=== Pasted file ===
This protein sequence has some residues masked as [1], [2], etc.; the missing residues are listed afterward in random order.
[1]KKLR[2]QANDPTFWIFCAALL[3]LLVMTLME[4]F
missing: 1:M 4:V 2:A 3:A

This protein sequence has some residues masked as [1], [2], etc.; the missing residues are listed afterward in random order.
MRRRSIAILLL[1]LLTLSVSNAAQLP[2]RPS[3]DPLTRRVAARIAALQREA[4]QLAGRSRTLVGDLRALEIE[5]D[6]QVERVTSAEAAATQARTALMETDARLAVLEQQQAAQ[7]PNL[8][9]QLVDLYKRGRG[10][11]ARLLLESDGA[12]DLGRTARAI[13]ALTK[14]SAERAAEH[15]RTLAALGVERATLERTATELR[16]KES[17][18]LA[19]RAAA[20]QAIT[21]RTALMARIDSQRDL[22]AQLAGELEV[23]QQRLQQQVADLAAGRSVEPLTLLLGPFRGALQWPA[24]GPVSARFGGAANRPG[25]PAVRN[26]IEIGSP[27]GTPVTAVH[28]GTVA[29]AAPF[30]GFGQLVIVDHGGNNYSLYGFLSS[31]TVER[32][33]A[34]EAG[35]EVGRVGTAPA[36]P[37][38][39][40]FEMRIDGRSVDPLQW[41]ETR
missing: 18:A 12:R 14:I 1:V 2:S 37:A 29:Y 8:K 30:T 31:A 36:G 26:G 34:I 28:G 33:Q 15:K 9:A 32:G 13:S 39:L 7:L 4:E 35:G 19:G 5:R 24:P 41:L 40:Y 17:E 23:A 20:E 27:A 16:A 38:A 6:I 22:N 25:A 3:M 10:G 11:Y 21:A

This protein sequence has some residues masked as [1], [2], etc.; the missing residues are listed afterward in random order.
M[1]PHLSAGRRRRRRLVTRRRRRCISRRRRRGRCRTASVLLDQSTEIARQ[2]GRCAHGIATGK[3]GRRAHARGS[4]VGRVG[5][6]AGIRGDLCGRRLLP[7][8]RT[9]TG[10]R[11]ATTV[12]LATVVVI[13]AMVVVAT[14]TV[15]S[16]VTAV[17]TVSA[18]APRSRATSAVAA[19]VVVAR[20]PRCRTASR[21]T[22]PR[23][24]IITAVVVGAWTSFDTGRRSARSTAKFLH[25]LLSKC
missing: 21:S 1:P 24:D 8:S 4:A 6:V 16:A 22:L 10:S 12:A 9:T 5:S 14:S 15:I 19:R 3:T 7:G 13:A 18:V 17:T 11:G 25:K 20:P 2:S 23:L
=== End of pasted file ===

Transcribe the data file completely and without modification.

This protein sequence has some residues masked as [1], [2], etc.; the missing residues are listed afterward in random order.
[1]KKLR[2]QANDPTFWIFCAALL[3]LLVMTLME[4]F
missing: 1:M 4:V 2:A 3:A

This protein sequence has some residues masked as [1], [2], etc.; the missing residues are listed afterward in random order.
MRRRSIAILLL[1]LLTLSVSNAAQLP[2]RPS[3]DPLTRRVAARIAALQREA[4]QLAGRSRTLVGDLRALEIE[5]D[6]QVERVTSAEAAATQARTALMETDARLAVLEQQQAAQ[7]PNL[8][9]QLVDLYKRGRG[10][11]ARLLLESDGA[12]DLGRTARAI[13]ALTK[14]SAERAAEH[15]RTLAALGVERATLERTATELR[16]KES[17][18]LA[19]RAAA[20]QAIT[21]RTALMARIDSQRDL[22]AQLAGELEV[23]QQRLQQQVADLAAGRSVEPLTLLLGPFRGALQWPA[24]GPVSARFGGAANRPG[25]PAVRN[26]IEIGSP[27]GTPVTAVH[28]GTVA[29]AAPF[30]GFGQLVIVDHGGNNYSLYGFLSS[31]TVER[32][33]A[34]EAG[35]EVGRVGTAPA[36]P[37][38][39][40]FEMRIDGRSVDPLQW[41]ETR
missing: 18:A 12:R 14:I 1:V 2:S 37:A 29:Y 8:K 30:T 31:A 36:G 26:G 34:I 28:G 33:Q 15:K 9:A 32:G 13:S 39:L 7:L 4:E 35:G 19:G 5:R 24:P 41:L 40:Y 17:E 23:A 20:E 27:A 16:A 38:A 6:I 22:N 25:A 3:M 10:G 11:Y 21:A

This protein sequence has some residues masked as [1], [2], etc.; the missing residues are listed afterward in random order.
M[1]PHLSAGRRRRRRLVTRRRRRCISRRRRRGRCRTASVLLDQSTEIARQ[2]GRCAHGIATGK[3]GRRAHARGS[4]VGRVG[5][6]AGIRGDLCGRRLLP[7][8]RT[9]TG[10]R[11]ATTV[12]LATVVVI[13]AMVVVAT[14]TV[15]S[16]VTAV[17]TVSA[18]APRSRATSAVAA[19]VVVAR[20]PRCRTASR[21]T[22]PR[23][24]IITAVVVGAWTSFDTGRRSARSTAKFLH[25]LLSKC
missing: 21:S 1:P 24:D 8:S 4:A 6:V 16:A 22:L 10:S 12:A 9:T 5:S 14:S 15:I 19:R 3:T 7:G 13:A 18:V 17:T 11:G 25:K 20:P 2:S 23:L